score:0

Accepted answer

Some quick ones:

Those _ parameters you pass in and then immediately assign to vals: why not do it in one hit? e.g.

abstract class Synchable( val ruid: String = "", val lastSyncTime: String = "",  val isDeleted: Int = 0) {

which saves you a line and is clearer in intent as well I think.

I'm not sure about your defaulting of Strings to "" - unless there's a good reason (and there often is), I think using something like ruid:Option[String] = None is more explicit and lets you do all sorts of nice monad-y things like fold, map, flatMap etc.

Looking pretty cool otherwise - the only other thing you might want to do is strengthen the typing with a bit of this.type magic so you'll prevent incorrect usage at compile-time. With your current abstract class, nothing prevents me from doing:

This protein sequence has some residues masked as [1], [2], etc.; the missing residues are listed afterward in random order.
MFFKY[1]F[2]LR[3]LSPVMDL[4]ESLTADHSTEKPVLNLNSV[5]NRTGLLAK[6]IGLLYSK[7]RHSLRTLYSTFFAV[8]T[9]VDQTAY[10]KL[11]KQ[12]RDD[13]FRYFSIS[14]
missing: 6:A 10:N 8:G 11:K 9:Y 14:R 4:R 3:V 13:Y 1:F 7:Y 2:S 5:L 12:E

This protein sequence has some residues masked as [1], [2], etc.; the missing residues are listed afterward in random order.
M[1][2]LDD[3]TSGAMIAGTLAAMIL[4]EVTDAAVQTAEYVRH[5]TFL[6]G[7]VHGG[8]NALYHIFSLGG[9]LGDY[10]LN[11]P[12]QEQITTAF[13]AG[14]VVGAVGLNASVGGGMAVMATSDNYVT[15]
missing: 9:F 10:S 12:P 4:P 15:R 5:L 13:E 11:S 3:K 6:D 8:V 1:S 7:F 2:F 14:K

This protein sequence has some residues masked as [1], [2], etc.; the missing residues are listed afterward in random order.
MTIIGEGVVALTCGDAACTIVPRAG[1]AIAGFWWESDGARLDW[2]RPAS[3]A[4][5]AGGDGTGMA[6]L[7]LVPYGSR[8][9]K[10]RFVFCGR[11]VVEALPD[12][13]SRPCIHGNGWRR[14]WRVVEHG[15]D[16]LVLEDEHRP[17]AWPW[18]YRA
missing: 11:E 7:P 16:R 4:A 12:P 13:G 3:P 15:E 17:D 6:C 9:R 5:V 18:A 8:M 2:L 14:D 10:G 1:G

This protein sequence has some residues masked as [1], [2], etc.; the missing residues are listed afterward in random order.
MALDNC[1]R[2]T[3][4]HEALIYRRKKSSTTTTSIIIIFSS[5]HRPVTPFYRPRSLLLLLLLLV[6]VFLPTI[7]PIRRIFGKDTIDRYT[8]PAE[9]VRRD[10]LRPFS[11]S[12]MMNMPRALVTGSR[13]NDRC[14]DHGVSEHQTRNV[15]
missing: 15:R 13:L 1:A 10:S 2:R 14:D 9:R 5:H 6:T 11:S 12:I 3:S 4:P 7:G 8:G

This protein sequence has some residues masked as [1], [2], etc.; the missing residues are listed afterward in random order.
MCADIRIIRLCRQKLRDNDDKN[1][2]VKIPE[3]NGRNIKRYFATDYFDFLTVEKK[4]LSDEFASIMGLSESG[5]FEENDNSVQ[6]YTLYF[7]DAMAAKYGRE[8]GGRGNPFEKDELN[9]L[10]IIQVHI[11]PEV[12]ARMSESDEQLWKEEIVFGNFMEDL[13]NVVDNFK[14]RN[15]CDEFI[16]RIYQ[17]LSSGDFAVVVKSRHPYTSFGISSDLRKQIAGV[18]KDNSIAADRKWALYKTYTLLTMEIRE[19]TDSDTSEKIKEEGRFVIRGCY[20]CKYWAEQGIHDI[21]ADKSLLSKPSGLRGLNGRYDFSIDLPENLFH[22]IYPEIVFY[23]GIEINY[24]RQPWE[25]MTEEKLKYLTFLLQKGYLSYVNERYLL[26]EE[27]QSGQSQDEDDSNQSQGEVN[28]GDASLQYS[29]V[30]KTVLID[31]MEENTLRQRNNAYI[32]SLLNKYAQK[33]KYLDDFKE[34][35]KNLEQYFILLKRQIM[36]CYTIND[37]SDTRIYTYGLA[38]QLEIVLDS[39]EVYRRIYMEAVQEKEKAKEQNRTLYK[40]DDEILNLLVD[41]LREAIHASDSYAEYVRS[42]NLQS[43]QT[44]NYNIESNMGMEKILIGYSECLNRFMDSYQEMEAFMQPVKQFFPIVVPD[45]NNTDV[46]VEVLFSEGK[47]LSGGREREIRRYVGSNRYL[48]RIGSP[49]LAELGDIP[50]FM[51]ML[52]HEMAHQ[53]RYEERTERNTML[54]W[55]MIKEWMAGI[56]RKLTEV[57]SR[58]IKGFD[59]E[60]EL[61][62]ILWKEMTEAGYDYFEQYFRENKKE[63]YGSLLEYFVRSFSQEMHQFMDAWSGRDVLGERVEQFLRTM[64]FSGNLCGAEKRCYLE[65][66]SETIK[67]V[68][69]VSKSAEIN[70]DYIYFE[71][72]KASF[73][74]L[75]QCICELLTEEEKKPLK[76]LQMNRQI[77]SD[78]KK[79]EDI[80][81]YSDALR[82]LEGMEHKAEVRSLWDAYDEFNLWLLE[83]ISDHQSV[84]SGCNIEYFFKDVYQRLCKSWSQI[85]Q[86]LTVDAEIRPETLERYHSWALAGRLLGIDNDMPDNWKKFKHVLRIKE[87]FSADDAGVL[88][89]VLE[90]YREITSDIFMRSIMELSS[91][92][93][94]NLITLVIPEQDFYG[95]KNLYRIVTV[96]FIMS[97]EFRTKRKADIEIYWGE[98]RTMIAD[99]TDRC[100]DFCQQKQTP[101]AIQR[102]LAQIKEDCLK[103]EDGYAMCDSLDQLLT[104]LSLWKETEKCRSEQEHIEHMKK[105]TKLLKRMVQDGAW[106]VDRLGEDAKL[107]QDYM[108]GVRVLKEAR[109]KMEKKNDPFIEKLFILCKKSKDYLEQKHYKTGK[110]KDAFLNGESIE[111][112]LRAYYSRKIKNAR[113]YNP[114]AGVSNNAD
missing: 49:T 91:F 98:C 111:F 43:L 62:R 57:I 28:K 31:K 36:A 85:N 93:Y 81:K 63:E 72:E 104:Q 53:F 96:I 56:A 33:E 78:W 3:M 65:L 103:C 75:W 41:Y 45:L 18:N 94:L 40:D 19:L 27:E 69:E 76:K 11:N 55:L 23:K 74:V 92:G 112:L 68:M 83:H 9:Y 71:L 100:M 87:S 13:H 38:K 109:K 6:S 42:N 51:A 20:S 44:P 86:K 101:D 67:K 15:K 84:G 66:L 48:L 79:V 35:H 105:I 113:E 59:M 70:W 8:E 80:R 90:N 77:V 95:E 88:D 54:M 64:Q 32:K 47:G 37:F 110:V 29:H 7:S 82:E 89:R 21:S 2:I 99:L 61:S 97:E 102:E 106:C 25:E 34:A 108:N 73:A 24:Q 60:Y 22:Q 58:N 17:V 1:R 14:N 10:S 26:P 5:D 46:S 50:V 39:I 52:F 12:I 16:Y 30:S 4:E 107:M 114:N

class SynchableCat extends Synchable { ... }
class SynchableDog extends Synchable { ... }

val cat = new SynchableCat
val dog = new SynchableDog

cat.updateWith(dog) // This won't end well

But if you just change your abstract method signatures to things like this:

def updateWith(target: this.type)

Then the change ripples down through the subclasses, narrowing down the types, and the compiler will omit a (relatively clear) error if I try the above update operation.


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